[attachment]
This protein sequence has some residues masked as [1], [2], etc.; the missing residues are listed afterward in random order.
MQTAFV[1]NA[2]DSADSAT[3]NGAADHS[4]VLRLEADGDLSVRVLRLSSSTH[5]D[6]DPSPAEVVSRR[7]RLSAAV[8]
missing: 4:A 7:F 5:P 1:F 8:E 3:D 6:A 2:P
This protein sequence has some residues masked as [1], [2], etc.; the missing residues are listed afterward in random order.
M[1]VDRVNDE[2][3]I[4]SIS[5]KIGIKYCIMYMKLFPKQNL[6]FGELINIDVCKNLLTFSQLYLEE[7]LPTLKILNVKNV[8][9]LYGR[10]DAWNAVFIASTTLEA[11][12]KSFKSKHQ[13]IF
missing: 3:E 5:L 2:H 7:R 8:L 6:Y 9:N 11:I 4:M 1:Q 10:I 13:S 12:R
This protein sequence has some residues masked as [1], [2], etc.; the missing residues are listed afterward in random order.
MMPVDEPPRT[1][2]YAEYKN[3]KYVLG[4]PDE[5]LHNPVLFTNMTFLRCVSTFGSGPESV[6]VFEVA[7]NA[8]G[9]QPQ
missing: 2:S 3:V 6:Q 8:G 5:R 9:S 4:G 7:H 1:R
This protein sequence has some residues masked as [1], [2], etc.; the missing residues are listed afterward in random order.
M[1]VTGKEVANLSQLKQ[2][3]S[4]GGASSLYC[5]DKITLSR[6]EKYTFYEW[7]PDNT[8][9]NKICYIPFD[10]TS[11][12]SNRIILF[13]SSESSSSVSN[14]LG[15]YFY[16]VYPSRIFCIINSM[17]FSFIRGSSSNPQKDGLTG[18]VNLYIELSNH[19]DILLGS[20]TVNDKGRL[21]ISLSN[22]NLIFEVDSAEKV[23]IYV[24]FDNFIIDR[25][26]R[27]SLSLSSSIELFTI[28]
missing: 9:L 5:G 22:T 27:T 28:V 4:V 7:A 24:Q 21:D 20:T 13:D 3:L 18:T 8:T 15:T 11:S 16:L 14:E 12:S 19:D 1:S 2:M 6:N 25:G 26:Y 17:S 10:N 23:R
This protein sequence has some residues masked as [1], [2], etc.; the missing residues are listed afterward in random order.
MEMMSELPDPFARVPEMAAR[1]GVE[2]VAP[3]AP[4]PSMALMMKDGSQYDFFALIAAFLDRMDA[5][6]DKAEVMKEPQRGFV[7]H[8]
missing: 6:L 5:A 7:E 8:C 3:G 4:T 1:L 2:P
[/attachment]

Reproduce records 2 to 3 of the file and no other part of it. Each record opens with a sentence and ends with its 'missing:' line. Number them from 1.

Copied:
This protein sequence has some residues masked as [1], [2], etc.; the missing residues are listed afterward in random order.
M[1]VDRVNDE[2][3]I[4]SIS[5]KIGIKYCIMYMKLFPKQNL[6]FGELINIDVCKNLLTFSQLYLEE[7]LPTLKILNVKNV[8][9]LYGR[10]DAWNAVFIASTTLEA[11][12]KSFKSKHQ[13]IF
missing: 3:E 5:L 2:H 7:R 8:L 6:Y 9:N 11:I 4:M 1:Q 10:I 13:S 12:R
This protein sequence has some residues masked as [1], [2], etc.; the missing residues are listed afterward in random order.
MMPVDEPPRT[1][2]YAEYKN[3]KYVLG[4]PDE[5]LHNPVLFTNMTFLRCVSTFGSGPESV[6]VFEVA[7]NA[8]G[9]QPQ
missing: 2:S 3:V 6:Q 8:G 5:R 9:S 4:G 7:H 1:R